The British Museum Is Now Open To Everyone: Take a Virtual Tour and See 4,737 Artifacts, Including the Rosetta Stone

rosetta stone

“I met a girl at the British Museum once,” a fellow said to me at a party last weekend. “Her name was Rosetta. Rosetta Stone.” A groaner indeed, but also a reminder of how far we’ve come: whereas you once really would have had to go all the way to the British Museum (in London) to run into good old Rosetta, now you can get acquainted with her, and 4,633 of the other fascinating artifacts of human civilization held there, without even stepping away from your computer.

The British Museum charges nothing for admission, of course, but now the internet has freed it in the geographical sense as well.

temple relief

“The British Museum recently unveiled the results of its partnership with the Google Cultural Institute (GCI),” writes National Geographic‘s Kristin Romney, “the world’s largest Google Street View of an interior space, covering nine floors and 85 permanent galleries of the museum.” Have a virtual walkthrough, and you’ll pass displays of about 80,000 notable objects; the highlights Romney names include the Lewis Chessmen and cat mummies, the Elgin Marbles, and even architectural features of the museum itself such as the “the yawning expanse of the museum’s Great Court, the largest public square in Europe, with early morning light filtering through the 3,312 glass roof panes.”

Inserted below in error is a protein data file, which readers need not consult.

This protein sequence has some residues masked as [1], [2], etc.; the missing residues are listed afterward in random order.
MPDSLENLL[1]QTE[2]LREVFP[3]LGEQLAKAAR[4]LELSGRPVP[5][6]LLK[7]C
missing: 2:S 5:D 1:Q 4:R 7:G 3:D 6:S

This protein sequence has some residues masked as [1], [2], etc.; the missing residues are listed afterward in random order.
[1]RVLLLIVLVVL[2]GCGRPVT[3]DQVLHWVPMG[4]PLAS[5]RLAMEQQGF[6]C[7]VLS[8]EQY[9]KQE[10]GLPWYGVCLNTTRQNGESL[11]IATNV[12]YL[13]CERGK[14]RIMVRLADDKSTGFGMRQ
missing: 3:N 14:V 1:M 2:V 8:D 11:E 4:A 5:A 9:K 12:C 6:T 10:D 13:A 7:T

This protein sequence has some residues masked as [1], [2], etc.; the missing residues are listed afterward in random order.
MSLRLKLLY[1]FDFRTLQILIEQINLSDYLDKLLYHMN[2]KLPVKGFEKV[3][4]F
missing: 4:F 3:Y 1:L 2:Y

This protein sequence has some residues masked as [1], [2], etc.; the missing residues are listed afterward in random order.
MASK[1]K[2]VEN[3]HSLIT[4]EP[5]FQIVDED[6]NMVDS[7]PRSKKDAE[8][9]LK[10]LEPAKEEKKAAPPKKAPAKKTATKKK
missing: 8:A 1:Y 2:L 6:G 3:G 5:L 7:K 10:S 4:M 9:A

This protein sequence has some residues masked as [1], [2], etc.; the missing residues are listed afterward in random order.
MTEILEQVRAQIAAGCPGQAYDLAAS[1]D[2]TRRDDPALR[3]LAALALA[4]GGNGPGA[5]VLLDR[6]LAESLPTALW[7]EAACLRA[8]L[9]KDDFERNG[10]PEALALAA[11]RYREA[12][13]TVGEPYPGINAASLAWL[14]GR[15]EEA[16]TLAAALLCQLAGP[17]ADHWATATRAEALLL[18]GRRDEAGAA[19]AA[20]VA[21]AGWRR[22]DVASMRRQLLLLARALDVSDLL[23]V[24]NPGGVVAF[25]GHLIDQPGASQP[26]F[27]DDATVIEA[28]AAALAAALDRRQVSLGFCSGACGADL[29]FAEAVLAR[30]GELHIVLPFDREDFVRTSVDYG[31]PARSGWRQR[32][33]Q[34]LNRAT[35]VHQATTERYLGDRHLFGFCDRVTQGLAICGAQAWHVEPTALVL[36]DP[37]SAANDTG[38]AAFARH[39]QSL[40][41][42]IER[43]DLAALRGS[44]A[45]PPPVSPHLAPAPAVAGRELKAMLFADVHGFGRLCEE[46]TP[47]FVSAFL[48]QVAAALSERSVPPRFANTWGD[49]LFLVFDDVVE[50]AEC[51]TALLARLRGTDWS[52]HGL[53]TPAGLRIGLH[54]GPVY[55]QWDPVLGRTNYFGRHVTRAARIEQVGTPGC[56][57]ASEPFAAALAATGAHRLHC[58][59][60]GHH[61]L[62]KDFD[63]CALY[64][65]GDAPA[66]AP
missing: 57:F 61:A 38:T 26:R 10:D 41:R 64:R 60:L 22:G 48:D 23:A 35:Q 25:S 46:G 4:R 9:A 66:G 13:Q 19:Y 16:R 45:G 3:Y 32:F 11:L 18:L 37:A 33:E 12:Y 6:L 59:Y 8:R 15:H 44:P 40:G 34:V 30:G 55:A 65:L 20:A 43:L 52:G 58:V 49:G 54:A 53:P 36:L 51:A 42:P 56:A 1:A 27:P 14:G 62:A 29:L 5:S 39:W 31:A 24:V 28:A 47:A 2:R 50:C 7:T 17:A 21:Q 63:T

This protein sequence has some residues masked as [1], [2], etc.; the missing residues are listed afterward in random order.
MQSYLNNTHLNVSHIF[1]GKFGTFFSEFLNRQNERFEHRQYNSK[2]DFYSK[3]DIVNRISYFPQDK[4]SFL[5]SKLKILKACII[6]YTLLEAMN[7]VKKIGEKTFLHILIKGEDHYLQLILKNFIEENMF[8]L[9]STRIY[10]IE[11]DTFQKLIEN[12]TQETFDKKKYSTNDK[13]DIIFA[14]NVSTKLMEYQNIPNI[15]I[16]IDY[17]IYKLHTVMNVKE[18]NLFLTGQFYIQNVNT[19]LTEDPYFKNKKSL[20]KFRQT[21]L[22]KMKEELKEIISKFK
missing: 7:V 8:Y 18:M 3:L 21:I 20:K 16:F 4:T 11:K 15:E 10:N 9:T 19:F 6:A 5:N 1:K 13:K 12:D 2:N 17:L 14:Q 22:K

royal game of ur

After you’ve enjoyed this Street View stroll, you’ll surely want to examine some of these items in greater depth. You can do just that at the virtual exhibits of the Google Cultural Institute’s British Museum collection, where you’ll find high-resolution images of and background information on 4,737 artifacts, the Rosetta Stone included. Or you can take a close look at a segment of the Elgin Marbles, a scene from the Parthenon showing “the sacred robe or peplos of Athena that was escorted to the Acropolis by the procession of the Great Panathenaic Festival, held in Athens every four years.” Not old enough for you? Then behold the Royal Game of Ur, an early board game of sorts discovered in the Royal Cemetery of the Mesopotamian city-state of Ur. And even further illumination of the ancient world awaits you beyond that, all thanks to this most modern sort of project. You can enter the collection here.

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Based in Seoul, Colin Marshall writes and broadcasts on cities and culture. He’s at work on a book about Los Angeles, A Los Angeles Primer, the video series The City in Cinema, the crowdfunded journalism project Where Is the City of the Future?, and the Los Angeles Review of Books’ Korea Blog. Follow him on Twitter at @colinmarshall or on Facebook.

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Comments (12)
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  • Anthippi Fiamou says:

    Oh, yes. It must be great to see all those antiquities Britain STOLE from various places. The Rosetta Stone is stolen, the Parthenon marbles are stolen and so on and so forth.